McKinney repeals public health ordinance at special meeting

McKinney repealed one of its ordinances regarding public health in order to better recognize Gov. Greg Abbott's authority. (Cassidy Ritter/Community Impact Newspaper)
McKinney repealed one of its ordinances regarding public health in order to better recognize Gov. Greg Abbott's authority. (Cassidy Ritter/Community Impact Newspaper)

McKinney repealed one of its ordinances regarding public health in order to better recognize Gov. Greg Abbott's authority. (Cassidy Ritter/Community Impact Newspaper)

Before Tuesday’s McKinney City Council work session, a specially called council meeting was briefly held to repeal a city ordinance regarding city initiatives to promote public health.

Ordinance 2020-04-31 was enacted in April. It extended Mayor George Fuller’s disaster declarations and incorporated executive orders by Gov. Greg Abbott concerning COVID-19. The ordinance allowed the city to “take any actions necessary to promote health and suppress the virus and insuring compliance for those who do not comply with the City’s rules.” This included a mandatory face covering policy for McKinney businesses.

However, “some confusion has been voiced by residents concerning the possibility of conflicts” between the city ordinance and state ordinances that have since been passed by Abbott, city documents stated.

Fuller said the move to repeal the ordinance represents McKinney following suit with other cities in the region.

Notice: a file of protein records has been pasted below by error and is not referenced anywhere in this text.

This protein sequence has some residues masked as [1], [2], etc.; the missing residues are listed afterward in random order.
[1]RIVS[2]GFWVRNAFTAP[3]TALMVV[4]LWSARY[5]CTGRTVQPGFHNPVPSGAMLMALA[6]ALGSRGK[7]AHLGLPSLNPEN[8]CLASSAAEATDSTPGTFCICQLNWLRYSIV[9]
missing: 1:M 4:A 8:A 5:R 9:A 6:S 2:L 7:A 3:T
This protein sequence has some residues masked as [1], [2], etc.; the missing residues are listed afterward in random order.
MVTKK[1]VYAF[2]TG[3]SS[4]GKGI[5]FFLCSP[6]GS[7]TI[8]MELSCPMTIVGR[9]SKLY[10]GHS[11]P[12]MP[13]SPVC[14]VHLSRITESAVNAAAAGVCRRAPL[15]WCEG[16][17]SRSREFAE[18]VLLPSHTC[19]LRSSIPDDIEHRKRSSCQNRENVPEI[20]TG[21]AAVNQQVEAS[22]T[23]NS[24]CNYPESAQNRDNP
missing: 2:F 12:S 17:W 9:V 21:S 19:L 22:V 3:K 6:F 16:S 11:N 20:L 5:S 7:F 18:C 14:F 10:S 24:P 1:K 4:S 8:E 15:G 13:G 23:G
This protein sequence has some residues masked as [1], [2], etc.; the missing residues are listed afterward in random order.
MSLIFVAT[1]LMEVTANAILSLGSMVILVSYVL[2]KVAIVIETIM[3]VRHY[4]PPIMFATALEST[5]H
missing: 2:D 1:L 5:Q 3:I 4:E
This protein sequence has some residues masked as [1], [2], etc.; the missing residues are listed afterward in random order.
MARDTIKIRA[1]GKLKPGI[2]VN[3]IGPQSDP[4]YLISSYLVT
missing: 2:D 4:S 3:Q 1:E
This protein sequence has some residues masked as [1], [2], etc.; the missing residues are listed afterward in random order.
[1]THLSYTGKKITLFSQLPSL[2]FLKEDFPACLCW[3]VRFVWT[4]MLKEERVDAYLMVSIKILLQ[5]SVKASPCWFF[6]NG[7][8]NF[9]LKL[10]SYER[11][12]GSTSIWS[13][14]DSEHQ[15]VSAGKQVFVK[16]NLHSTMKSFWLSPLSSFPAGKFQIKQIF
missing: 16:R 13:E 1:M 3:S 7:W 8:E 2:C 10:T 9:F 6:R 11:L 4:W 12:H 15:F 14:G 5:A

"Nearly every city in North Texas has rescinded their local ordinances once the governor took control," he said. "We are trying to have greater consistency in the region."


Council Member Charlie Philips added that the McKinney ordinance is an add-on to the governor's order and "does cause confusion as to where the chain of command lies."

As a result, the city decided to repeal Ordinance 2020-04-31 in its entirety “to provide uniform regulations and enforcement in response to the COVID-19 virus,” per city documents.

Fuller made a point, however, that Abbott's order regarding mandatory face masks in places where social distancing is not possible is still in effect.
By Miranda Jaimes

Editor, Frisco & McKinney

Miranda joined Community Impact Newspaper as an editor in August 2017 with the Grapevine/Colleyville/Southlake edition. In 2019 she transitioned to editor for the McKinney edition. She began covering Frisco as well in 2020. Miranda covers local government, transportation, business and nonprofits in these communities. Prior to CI, Miranda served as managing editor for The Prosper Press, The Anna-Melissa Tribune and The Van Alstyne Leader, and before that reported and did design for The Herald Democrat, a daily newspaper in Grayson County. She graduated with a degree in journalism from Oklahoma Christian University in 2014.



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